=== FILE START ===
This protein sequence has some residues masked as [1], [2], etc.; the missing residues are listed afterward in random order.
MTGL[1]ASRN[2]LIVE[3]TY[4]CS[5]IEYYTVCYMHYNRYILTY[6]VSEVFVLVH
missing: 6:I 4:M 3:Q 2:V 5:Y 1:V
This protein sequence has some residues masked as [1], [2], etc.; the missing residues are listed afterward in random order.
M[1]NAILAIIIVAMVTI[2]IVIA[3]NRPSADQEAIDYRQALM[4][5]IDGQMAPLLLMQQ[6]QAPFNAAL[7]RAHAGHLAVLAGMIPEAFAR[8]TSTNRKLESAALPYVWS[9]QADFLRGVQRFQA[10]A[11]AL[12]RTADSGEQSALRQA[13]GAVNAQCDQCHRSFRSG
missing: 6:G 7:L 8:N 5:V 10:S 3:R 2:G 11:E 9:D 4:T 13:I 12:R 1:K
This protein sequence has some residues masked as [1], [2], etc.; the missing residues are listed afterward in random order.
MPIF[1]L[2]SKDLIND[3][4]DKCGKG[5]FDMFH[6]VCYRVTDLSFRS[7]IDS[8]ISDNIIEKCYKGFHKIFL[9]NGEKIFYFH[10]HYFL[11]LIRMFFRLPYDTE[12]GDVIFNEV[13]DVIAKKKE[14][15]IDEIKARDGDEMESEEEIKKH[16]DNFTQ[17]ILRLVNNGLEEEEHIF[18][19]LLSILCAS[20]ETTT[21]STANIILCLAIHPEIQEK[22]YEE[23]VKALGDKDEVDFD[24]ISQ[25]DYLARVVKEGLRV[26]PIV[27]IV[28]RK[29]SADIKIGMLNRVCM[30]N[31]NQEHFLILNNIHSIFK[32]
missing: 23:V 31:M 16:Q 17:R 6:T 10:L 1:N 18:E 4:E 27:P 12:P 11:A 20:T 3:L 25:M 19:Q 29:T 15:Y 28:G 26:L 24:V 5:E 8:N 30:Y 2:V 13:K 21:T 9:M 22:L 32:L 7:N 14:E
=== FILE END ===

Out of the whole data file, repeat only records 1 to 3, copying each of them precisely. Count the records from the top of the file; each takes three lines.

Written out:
This protein sequence has some residues masked as [1], [2], etc.; the missing residues are listed afterward in random order.
MTGL[1]ASRN[2]LIVE[3]TY[4]CS[5]IEYYTVCYMHYNRYILTY[6]VSEVFVLVH
missing: 6:I 4:M 3:Q 2:V 5:Y 1:V
This protein sequence has some residues masked as [1], [2], etc.; the missing residues are listed afterward in random order.
M[1]NAILAIIIVAMVTI[2]IVIA[3]NRPSADQEAIDYRQALM[4][5]IDGQMAPLLLMQQ[6]QAPFNAAL[7]RAHAGHLAVLAGMIPEAFAR[8]TSTNRKLESAALPYVWS[9]QADFLRGVQRFQA[10]A[11]AL[12]RTADSGEQSALRQA[13]GAVNAQCDQCHRSFRSG
missing: 6:G 7:L 8:N 5:V 10:S 3:R 2:G 11:E 9:D 4:T 13:I 12:R 1:K
This protein sequence has some residues masked as [1], [2], etc.; the missing residues are listed afterward in random order.
MPIF[1]L[2]SKDLIND[3][4]DKCGKG[5]FDMFH[6]VCYRVTDLSFRS[7]IDS[8]ISDNIIEKCYKGFHKIFL[9]NGEKIFYFH[10]HYFL[11]LIRMFFRLPYDTE[12]GDVIFNEV[13]DVIAKKKE[14][15]IDEIKARDGDEMESEEEIKKH[16]DNFTQ[17]ILRLVNNGLEEEEHIF[18][19]LLSILCAS[20]ETTT[21]STANIILCLAIHPEIQEK[22]YEE[23]VKALGDKDEVDFD[24]ISQ[25]DYLARVVKEGLRV[26]PIV[27]IV[28]RK[29]SADIKIGMLNRVCM[30]N[31]NQEHFLILNNIHSIFK[32]
missing: 23:V 31:M 16:Q 17:R 6:T 10:L 1:N 18:E 4:E 27:P 12:P 11:A 20:T 3:L 25:M 19:Q 29:T 15:Y 28:G 26:L 24:V 5:E 8:N 30:Y 2:V 13:K 21:T 9:M 22:L 32:L 7:N 14:E